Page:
If you had trouble staying out of debt before, this is an ideal way to stay on track, says Selita. You won’t have to do anything other than make sure your checking account has enough funds to cover the charge and monitor your credit card account statements.
Aside from this strategy being easy, it will ensure that a steady stream of positive data is being added to your credit report. With consistent charging and repaying, you’re demonstrating that you’re a reliable borrower, so your scores will rise.
6. Take out a credit builder loan
To create a really high score, prove that you can handle a variety of credit products. This is where loans come in. Since you may not qualify for an unsecured loan, consider a credit builder loan instead.
Usually offered by credit unions and community banks, you put down a certain amount of money and then a loan in that amount is extended to you. Essentially, you’re just borrowing your own cash.
As with all loans, it comes with a payoff schedule and fixed monthly payments. Sunrise Bank, for instance, offers 12- to 18-month credit builder loans, and your money will be invested in a certificate of deposit, so you’ll earn a little interest.
The lender sends your account activity to the credit reporting bureaus, and your credit will improve with your history of steady payments. Once paid, your deposit will be returned to you, and you should see a positive jump in your credit scores.
7. Get a co-signer
Want to jump in with an even larger loan? That may make sense if you need to finance something expensive, like a car or new laptop. If you know someone with impressive credit scores and a high income who is willing to act as a co-signer, that’s another way in. Loans that last a couple of years will help lengthen your overall credit history.
The loan will appear on each of your credit reports and will be calculated into your credit scores, but both of you will be liable for the debt. If you don’t pay as you should, your co-signer will have to.
That arrangement should be fine with the lender because the co-signer is a low-risk borrower, but you will have to take pains to pay on time. If you don’t, not only will your credit rating go backward, but you could also jeopardize a valued relationship.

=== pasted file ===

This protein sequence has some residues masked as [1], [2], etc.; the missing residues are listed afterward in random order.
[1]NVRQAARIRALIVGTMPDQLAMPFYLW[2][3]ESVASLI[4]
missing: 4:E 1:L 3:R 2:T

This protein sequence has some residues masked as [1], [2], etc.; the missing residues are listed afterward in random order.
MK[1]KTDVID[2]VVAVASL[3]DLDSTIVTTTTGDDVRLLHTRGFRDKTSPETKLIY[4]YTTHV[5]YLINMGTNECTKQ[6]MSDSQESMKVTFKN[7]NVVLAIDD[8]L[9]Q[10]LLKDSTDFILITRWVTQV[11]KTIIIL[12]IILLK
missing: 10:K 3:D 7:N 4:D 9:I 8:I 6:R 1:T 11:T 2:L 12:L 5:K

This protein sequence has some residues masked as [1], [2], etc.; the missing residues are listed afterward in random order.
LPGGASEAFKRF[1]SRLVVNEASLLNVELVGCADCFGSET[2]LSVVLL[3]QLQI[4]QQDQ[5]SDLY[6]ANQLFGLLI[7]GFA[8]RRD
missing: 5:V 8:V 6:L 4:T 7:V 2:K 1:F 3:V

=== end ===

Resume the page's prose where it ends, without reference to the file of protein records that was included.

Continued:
8. Become an authorized user
Less risky for the other person is to ask if you can be an authorized user on their credit card. If they agree, you’ll be added to a specific credit card account. It will then be listed on your credit report and factored into your credit scores.
“Piggybacking off someone else’s credit this way is a great idea for people who have just declared bankruptcy,” says Selita. “If the card owner pays on time and keeps the debt low, your credit scores will rise.”
All you have to do is check your credit report regularly to ensure the card is in good standing. When your credit scores increase enough to qualify for an account of your own, you can thank the owner for the ride and ask to be removed.
9. Add alternative data to your credit report
Yet another almost effortless way to perk up your credit scores is to add alternative data — like your utility and cellphone payments — to your credit profile.
You can add them to your Experian credit report with the credit bureau’s free Experian Boost program. There are no eligibility standards to meet, and after enrolling, all you have to do is pay those bills on time.
This program works especially well for people who have low credit scores or thin profiles. Experian reported that consumers with FICO scores of 579 and below had the highest scoring increase: 87 percent grew their scores, and the average increase was 22 points. Twenty-one percent jumped from a “poor credit” range to “fair.”
How to avoid accumulating debt again
Paying off your credit card balances in full every month is one of the best ways to avoid accumulating debt. If you can’t pay off your entire balance, try to pay as much as possible to minimize the amount of interest you will have to pay. You should also work on building up an emergency savings fund, so you have money set aside to cover unexpected expenses.
Finally, living below your means can help you avoid overspending and can make it easier to pay your bills in full every month.
There’s no need to fear a paltry post-bankruptcy credit rating. With time and effort, you can make enormous scoring strides.
“They don’t call bankruptcy a fresh start for nothing,” says Morgan. “Without many thousands of dollars weighing you down, you can use credit again — but, this time, by making your credit scores go up!”
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On this page
- 1. Make sure you’re zeroed out
- 2. Carefully handle reaffirmed debts
- 3. Apply for a secured credit card
- 4. Consider a bankruptcy-friendly unsecured credit card
- 5. Use auto pay with fixed bills
- 6. Take out a credit builder loan
- 7. Get a co-signer
- 8. Become an authorized user
- 9. Add alternative data to your credit report
- How to avoid accumulating debt again